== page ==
July 16, 2010
Anxiety—College Boy Problems
Before I met with Peter, the 21-year old college boy with anxiety, I asked his parents if there was anything they were concerned about. He said, “Well, it would be great if he were a little more outgoing.” I hadn’t seen the boy in a couple of years and didn’t really know him well since he didn’t go to the doctor much. Was he shy?
An hour or so later, with them waiting patiently outside the exam room, I knew he had a full-blown anxiety disorder. Many people have some anxiety in certain situations, like public speaking. Some people have more focused anxiety about specific things, like spiders or heights. Some have anxiety about things that they themselves know intellectually to be fairly harmless to most other people, such as a fear of balloons. Some fears are so unusual that the person is able to talk about them freely, and knows that they are not an issue for everyone else they have ever met, but the fear is quite real to them. Perhaps a great thing about the internet is that it can give this last group of people the ability to connect with the 1 or 2 or 5 other people who share their unusual problem. By example, there is a community, of sorts, for those with a fear of buttons.
He lived at home with his parents. There’s nothing wrong with that, of course. His parents were nice people and nice to him. And they never threatened to kick him out. They probably never would. That’s a nice thing, too.
But he never indicated that there might be advantages to living away from his parents. More than that, he couldn’t fathom why anybody his age would want to move away from home. It wasn’t like he was so emotionally tied to his parents. I had spoken with them, though not about him. They went on vacation, sometimes camping. They went out to the movies sometimes. Most of the time, I learned from Peter, he never wanted to go. I could picture a dysfunctional relationship in which he didn’t want them to leave, but he never objected. He was most comfortable just staying at home. Alone.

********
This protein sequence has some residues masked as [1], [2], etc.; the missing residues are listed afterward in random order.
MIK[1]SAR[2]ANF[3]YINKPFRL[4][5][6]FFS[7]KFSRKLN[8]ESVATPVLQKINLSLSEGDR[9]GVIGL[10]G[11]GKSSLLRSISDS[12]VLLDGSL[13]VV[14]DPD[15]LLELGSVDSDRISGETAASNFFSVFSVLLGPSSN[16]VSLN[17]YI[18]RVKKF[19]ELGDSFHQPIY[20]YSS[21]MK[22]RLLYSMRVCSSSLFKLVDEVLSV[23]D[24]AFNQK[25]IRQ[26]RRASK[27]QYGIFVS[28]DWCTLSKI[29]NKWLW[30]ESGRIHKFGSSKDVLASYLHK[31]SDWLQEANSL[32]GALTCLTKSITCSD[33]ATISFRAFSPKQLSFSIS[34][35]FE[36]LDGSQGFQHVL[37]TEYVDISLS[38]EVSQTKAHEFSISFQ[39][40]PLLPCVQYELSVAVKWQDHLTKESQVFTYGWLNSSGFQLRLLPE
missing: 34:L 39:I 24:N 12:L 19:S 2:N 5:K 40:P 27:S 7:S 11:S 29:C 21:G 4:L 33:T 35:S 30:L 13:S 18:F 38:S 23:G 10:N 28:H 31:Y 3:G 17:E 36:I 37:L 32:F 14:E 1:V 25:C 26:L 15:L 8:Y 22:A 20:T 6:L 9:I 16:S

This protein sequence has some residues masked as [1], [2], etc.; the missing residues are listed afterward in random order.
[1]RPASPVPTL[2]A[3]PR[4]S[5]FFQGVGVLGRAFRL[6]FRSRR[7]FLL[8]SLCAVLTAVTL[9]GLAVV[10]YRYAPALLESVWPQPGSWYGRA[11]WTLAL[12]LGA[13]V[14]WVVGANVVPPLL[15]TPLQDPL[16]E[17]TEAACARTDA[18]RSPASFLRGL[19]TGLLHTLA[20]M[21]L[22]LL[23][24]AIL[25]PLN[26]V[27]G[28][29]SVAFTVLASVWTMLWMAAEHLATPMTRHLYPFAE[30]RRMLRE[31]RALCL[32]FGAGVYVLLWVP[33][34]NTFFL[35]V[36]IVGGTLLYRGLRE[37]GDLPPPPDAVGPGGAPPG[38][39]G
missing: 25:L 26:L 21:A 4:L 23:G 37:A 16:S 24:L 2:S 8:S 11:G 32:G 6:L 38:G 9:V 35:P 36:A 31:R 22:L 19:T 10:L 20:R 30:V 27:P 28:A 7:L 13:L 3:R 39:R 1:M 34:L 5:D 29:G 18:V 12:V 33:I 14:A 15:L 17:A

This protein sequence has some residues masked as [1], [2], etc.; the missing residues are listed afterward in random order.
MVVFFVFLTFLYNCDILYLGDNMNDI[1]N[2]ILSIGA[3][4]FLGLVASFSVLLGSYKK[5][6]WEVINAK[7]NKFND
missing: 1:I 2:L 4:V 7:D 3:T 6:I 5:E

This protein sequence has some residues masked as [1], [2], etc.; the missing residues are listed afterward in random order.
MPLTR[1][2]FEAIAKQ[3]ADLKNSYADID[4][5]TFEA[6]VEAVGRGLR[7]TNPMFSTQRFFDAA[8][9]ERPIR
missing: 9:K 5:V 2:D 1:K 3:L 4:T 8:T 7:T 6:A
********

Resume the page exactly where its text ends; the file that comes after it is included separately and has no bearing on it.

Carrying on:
He wasn’t psychotic about his anxiety. He didn’t believe (or say he believed) that if he rode the bus then the world would end by a volcano emerging under his suburban town just as a meteor hit the earth causing an rip in the space-time continuum which would provide an attack opportunity for the Monsters from the Id.
Still, I had a bad feeling about where this was heading. Unlike the College Girl I had seen just a day before, he was not tortured by his anxiety. He knew that others weren’t as concerned as he was about many things, but the way he thought was obvious. Every unusual fear was completely reasonable, and he was almost bemused about the mad foolishness he witnessed around him. To him, our riding in vehicles of all kinds appeared like those who walk tightropes over great gorges. He saw that people did it, that they could do it regularly, but you’d have to be positively nuts actually to try it.
This is also how he saw the pursuit of human relationships. This was another big difference with the College Girl. She didn’t have a boyfriend and wanted one. She absolutely did understand why her peers were in or wanted to be in a relationship. She also understood what was keeping her from achieving this goal. She perceived her anxiety as a handicap that she hated, a roadblock she was desperate to overcome and was so far unsuccessful at doing so.
Was he really forthcoming with me? Like every patient, he was entitled to his privacy and owed me no explanation. Some doctors, I know, think that if a patient isn’t open about something, or if a patient fabricates something, then they can’t or shouldn’t help them. It’s certainly an impediment to treatment when a person doesn’t seem to respond to medication that they say they are taking but aren’t. But mostly if patients want me to give them my best advice and they want advice based on some hypothetical situation, that’s what I and they will be stuck with.